Japan Ski

P1011393
Jan 20-Feb 1, 2020

The day after I flew out of Selkirk Lodge I was sitting in a jet plane heading to Japan.

With a group of 15, including my wife and two kids, and a bunch of my favourite long-time clients, we based out of the town of Echigo-Yuzawa. Yuzawa did not disappoint. The Minshuku we stayed in, Densuke, was the real deal — sleeping on futons in a room lined with grass tatami mats, with cozy Kotatsus to warm you to the bones after a chilly day on the slopes. In fact we were the very first western / Caucasian clients the Denuske has ever hosted in over 40 years of operation! The town is filled with fantastic authentic Japanese restaurants: sushi, ramen, izakay, yakatori, tempura, tonkatsu — you name it, there’s a tiny cozy restaurant that serves it. One of the highlights was walking to the train station for a visit to the “Sake Tasting Shop”. With coin-operated sake dispensers, 500 Yen (about $5 USD) will get you 5 shots of the best sake in Japan. In fact, Yuzawa is famous for its rice and sake industries.

But we came for the skiing, didn’t we? The ski hills we visited had amazing skiing and were the epitomy of quirky. Japan actually has the most ski hills by area of any other country in the world — over 350 of them! With the lull in the Japanese economy after the 80s recession, many of them have never quite recovered and consequently are relatively empty of skiers. A bad thing for the ski business, but great for skiers as lineups are short and the powder is plentiful.

DSC06814
DSC06820
DSC06823
DSC06826
DSC06834
DSC06839
DSC06848
DSC06859
DSC06863
DSC06868
DSC06875
DSC06878
DSC06879
DSC06888
P1000536
P1000541
P1000555
P1000563
P1000566
P1000569
P1000571
P1000575
P1000583
P1000591
P1000593
P1000597
P1000600
P1000602
P1000624
P1000628
P1000631
P1000634
P1000644
P1000648
P1000649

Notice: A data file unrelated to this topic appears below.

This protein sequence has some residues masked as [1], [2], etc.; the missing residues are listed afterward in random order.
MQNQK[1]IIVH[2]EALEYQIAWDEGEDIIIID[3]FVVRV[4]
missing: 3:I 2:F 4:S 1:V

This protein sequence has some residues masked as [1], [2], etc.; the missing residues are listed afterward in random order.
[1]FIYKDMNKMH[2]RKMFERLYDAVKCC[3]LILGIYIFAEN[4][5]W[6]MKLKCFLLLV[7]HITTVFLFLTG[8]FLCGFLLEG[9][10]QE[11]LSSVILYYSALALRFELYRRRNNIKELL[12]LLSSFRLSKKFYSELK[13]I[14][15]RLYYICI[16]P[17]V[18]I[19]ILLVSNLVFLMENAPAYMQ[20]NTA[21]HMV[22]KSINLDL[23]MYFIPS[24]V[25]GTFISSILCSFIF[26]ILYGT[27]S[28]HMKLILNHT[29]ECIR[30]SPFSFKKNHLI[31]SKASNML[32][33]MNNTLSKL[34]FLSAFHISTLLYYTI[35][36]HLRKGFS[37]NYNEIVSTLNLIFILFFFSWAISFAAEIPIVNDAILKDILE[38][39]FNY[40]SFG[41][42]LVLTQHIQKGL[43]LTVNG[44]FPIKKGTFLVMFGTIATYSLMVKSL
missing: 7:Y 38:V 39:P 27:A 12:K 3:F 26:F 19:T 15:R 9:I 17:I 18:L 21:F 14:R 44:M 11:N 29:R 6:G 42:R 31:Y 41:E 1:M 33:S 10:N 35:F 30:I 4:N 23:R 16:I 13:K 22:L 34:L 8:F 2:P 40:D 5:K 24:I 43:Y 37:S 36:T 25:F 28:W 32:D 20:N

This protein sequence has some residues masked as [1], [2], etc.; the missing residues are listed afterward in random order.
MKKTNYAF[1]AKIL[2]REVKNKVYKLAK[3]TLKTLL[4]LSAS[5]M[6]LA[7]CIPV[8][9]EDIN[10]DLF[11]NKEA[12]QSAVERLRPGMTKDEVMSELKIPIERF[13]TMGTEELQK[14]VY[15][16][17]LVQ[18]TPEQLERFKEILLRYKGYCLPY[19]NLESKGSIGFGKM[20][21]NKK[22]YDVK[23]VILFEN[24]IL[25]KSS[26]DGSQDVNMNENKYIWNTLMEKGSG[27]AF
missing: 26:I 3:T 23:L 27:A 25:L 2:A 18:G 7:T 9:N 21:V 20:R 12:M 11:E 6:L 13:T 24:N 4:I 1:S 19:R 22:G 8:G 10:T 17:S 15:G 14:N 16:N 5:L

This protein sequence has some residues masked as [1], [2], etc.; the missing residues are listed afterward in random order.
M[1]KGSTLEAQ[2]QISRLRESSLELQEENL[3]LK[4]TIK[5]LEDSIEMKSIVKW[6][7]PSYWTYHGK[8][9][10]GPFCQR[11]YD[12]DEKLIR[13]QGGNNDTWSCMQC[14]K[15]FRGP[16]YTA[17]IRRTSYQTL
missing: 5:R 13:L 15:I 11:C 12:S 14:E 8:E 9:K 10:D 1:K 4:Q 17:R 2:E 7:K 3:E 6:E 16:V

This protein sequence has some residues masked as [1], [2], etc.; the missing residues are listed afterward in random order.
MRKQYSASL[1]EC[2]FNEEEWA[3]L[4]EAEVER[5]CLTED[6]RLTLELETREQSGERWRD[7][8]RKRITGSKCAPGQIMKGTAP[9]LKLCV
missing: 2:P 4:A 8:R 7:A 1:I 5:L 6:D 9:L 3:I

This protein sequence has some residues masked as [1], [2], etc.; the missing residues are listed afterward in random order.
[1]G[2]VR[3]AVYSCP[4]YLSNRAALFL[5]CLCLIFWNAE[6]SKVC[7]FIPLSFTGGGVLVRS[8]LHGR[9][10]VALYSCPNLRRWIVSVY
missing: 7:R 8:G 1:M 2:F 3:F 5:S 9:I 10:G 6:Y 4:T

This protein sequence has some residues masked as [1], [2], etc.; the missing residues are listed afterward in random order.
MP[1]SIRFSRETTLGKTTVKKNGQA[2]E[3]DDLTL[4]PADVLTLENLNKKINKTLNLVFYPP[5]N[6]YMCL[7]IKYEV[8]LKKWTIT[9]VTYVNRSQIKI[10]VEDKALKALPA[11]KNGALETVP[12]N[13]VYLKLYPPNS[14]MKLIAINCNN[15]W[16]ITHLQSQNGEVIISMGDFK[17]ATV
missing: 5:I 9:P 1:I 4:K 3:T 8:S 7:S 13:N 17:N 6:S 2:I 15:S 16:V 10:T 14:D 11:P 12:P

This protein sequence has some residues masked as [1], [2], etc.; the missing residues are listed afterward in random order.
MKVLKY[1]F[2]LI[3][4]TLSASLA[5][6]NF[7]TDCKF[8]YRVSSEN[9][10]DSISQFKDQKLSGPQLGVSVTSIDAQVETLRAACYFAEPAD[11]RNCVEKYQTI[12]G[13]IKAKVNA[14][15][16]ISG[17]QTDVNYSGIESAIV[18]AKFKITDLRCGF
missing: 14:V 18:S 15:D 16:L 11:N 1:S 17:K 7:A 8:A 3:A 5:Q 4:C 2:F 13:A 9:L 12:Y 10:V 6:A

P1000654
P1000662
P1000665
P1000671
P1000675
P1000682
P1000686
P1000689
P1000693
P1000694
P1000697
P1000698
P1000715
P1000717
P1000720
P1000724
P1000735
P1000741
P1000745
P1000750
P1000756
P1000770
P1000792
P1011011
P1011032
P1011047
P1011062
P1011080
P1011101
P1011154
P1011159
P1011165
P1011175
P1011182
P1011192
P1011213
P1011215
P1011220
P1011226
P1011250
P1011251
P1011252
P1011266
P1011331
P1011385
P1011391
P1011393
P1011404
P1011439
P1011451
P1011464
P1011476
P1011490
P1011505
P1011534
P1011542
P1011544
P1011556
P1011557
P1011560
P1011564
P1011572
P1011577
P1011579
P1011586
P1011593
P1011600
P1011604
P1011608
P1011609
P1011613
P1011627
P1011629
P1011630
P1011633
P1011642
P1011690
P1011697
P1011700
P1011708
P1011716
P1011719
P1011748
P1011772
P1011782
P1011785
P1011798
P1011800
P1011802
P1022008
P1022016
P1022020
P1022035
P1022041
P1022060
P1022071
P1022090
P1022106
P1022116
P1022129
P1022147
P1022150
P1022161
P1022181
P1022187
previous arrow
next arrow

One of the quirkiest has to be Tenjindaira. You get there via the local Joetsu Line local train which stops at Doai Station. Doai station has the distinction of being one of the deepest train stations in the world, the northbound line requiring you to walk down (fortunately not up) 486 steps into the bowls of Mount Tanigawanike — a surreal experience to say the least and a highlight of our trip strangely enough. Tenjindaira is famous for its steep off-piste skiing: a kilometer-long ridge of steep trees takes you 450 m down into the valley to reconnect with a gondola station that could have been a set for The Twilight Zone. Tenjindaira is also known for the mountain that looms overhead, Mt. Tanigawanike. We climbed it only to find out later on that it has the reputation for being the “Most Dangerous Mountain in the World”! Actually, the fact that it’s claimed over 800 lives has more to do with its proximity to Tokyo and the dangerously loose rock on the opposite side of the mountain. It is, in fact, a gentle, enjoyable ski peak from the top of the chairlift on the Tenjindaira side!

Jun and I have put together a great itinerary that will bring us to the deepest corners of the Japanese powder belt and Japanese culture, and it’s going to be awesome. Come and join us in 2022!

Sawback Alpine Adventures
Sign me up for trip reports and updates, up to 4x/year!
We respect your privacy. Opt out at any time.